All that is left to say is:


Uncertified Voting Equiptment?

What is really bugging me now that I am digging into it is the phrase: "...except for those from the city of Hartford, where voters still push a lever to select a candidate and a machine tallies the votes." from this article in the Washington / Ozaukee section of the Milwaukee Journal-Sentinel.

WI state statute 5.91(18) clearly states no voting machine can be certified if it does not produce a piece of paper. Chapter 5.91 sets the minimum standards for certification of ballots and machines used in Wisconsin.

How this piece of uncertifable equipment even in use?

Is this the WI State Election Board and Kevin Kennedy asleep at the switch?

Tuesday, April 19, 2005

Washington County canvass may not be done

For those of you who think I only pick on the City and county of Milwaukee, here is the ongoing story of the mid-Moraine judicial race.

The same things in this race. Bags of ballots were not secured as required by law. Germantown district #1 had a legally faulty canvass which could have affected the margin by up to 3 votes.

Canvass: Quick hits on today and beyond

The county canvass is still not done as of 11:30 am today. No reason was given as to the delay.

I finally got copies of the machine tapes for my 5 targeted wards (39, 44, 258, 260, and 312). The numbers on the ballot tapes printed on April 5, 2004 matched those in all 10 poll lists. No ballots box stuffing in those 5 wards.

No explanation yet why the 2 poll lists for City Ward 260 are not signed properly or why some of the numbers in the 10 poll lists are in pencil and some are in pen.

There is a write-in tally sheet for City of Milwaukee ward 188. It is signed by 3 people. At no time during the 20 minutes I was allowed to observe the canvass was this tally performed. Further, the 4 non-chief inspectors left at 8:20 pm. Who are the 3 people who signed this part of the record of the offical canvass? Creating false canvass records is a felony in Wisconsin which can get you 3-1/2 years.

I was told by the Melanie Swank, from the Milwaukee City Attorney's office, the city election commission cannot fulfill my open records request because the Federal Prosecutor and the Milwaukee District Attorney's office have taken physical possession of every record held by the City of Milwaukee Election Commission for the general election of November 2, 2004. I re-submitted my OR request to the DA's office asking for polling list log pages, inspectors' reports (EB-104's) and machine tape reports for 8 wards of the City of Milwaukee.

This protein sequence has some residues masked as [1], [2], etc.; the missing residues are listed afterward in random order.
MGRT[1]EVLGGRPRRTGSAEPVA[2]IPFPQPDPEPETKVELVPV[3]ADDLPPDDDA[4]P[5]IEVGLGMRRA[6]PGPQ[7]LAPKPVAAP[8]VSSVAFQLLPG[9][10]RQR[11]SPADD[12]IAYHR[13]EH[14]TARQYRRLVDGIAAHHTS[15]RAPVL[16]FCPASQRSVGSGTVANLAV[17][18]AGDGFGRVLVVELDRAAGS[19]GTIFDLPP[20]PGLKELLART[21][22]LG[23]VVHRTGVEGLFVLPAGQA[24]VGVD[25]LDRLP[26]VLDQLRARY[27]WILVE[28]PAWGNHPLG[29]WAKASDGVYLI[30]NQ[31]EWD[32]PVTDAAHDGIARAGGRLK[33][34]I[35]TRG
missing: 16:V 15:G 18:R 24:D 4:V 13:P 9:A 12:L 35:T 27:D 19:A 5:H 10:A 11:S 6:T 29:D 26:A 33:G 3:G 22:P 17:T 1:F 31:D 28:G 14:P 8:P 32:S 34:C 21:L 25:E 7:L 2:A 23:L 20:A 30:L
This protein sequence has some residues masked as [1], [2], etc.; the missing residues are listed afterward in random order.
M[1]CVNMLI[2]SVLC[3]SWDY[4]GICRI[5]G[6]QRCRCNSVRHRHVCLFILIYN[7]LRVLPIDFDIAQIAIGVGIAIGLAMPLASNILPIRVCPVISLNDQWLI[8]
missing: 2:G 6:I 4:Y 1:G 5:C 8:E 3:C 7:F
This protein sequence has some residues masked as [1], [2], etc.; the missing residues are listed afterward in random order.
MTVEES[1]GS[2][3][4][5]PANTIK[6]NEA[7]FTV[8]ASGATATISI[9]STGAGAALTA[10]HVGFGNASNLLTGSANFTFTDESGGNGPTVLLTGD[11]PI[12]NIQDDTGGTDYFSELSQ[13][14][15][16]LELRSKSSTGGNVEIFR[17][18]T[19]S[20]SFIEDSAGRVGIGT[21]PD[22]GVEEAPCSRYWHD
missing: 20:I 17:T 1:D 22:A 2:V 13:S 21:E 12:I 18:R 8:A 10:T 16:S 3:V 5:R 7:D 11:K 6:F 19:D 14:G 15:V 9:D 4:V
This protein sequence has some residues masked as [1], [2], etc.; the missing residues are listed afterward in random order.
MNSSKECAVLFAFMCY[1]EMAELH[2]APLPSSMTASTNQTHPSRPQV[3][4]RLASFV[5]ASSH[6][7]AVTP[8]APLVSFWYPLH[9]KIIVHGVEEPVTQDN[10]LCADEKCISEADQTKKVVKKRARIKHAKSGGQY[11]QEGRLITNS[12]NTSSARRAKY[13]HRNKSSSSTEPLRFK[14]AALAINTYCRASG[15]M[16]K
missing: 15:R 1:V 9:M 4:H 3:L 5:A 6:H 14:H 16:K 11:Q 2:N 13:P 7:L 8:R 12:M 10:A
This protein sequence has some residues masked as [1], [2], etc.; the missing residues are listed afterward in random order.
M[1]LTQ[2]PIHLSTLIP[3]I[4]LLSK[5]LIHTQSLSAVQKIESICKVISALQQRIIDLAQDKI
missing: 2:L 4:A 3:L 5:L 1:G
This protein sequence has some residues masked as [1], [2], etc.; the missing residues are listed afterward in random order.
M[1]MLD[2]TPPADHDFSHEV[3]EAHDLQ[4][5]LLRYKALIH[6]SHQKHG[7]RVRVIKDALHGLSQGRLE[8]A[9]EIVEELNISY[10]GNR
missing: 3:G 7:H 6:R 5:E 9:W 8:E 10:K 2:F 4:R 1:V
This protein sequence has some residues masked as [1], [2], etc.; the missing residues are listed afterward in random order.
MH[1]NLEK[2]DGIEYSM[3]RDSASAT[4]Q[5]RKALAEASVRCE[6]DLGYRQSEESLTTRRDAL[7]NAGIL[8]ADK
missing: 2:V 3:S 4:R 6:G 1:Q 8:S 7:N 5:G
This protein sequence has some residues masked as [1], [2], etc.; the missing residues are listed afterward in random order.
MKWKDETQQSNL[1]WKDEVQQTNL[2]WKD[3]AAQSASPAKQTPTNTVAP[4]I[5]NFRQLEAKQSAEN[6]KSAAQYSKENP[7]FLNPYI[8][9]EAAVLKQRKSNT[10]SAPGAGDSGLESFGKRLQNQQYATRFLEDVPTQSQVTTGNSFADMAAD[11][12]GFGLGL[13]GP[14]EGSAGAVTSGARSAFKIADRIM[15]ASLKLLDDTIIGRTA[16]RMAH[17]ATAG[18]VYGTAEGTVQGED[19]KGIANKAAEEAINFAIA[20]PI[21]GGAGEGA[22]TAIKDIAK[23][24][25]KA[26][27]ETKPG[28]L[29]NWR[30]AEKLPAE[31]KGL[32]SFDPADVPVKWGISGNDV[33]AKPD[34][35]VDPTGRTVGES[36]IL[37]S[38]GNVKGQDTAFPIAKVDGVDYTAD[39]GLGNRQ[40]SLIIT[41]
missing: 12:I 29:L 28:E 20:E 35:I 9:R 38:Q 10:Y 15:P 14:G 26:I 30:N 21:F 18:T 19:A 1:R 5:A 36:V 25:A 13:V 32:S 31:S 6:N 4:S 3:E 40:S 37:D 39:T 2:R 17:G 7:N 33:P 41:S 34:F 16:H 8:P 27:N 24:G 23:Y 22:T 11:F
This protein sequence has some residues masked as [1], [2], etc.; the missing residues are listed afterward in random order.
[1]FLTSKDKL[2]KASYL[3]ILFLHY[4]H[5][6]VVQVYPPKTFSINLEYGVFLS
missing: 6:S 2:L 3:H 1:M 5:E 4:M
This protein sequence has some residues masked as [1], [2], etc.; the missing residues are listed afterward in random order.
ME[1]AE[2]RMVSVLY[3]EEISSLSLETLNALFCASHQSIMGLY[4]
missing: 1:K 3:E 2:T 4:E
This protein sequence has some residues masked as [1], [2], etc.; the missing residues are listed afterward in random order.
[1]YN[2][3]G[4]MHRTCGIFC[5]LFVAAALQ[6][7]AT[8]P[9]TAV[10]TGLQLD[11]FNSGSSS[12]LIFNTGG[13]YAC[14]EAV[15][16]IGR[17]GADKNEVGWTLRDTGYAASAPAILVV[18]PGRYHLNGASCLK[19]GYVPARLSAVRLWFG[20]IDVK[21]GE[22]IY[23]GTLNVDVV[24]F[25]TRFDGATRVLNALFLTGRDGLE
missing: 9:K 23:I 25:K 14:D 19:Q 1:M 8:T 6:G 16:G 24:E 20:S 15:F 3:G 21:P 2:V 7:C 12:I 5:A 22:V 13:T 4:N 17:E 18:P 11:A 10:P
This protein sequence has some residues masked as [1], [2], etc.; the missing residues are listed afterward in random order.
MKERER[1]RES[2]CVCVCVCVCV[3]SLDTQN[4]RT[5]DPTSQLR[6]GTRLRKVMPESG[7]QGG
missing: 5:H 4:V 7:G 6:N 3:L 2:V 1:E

I am looking forward to the next demonstration of the touch-screen fraud machines by Diebold, Sequoia and ES & S. None of the 3 machines meet the requirement of 5.91(18). I would argue neither does the Populex system since the ballot printed is printed only in the machine-readable barcode PDF417.

I am pursuing my lobbying of the Wisconsin State Senate Special Committee on Election Law Review to add language to the requirements of voting machines prohibit internet-enabled voting machinery.

An last is my update of the testing guidelines I promised

Happy Patriots' Day

Most do not know this, but today is Patriots' Day.

On April 19, 1775 the British government was out enforcing its reasonable gun-control laws. During the night of the 18th Paul Revere rode out to warn the people in northern Massachusetts and Connecticut that the British were coming to confiscate assault rifles as is now the case in California. The minute men then assembled on the Lexington Green and met the British in armed rebellion. These minute men were dispersed, but the confiscation of the assault rifles failed. The British march was later repelled at Concord and the British retreat was harried all the way back to their secured Green Zone, the City of Boston.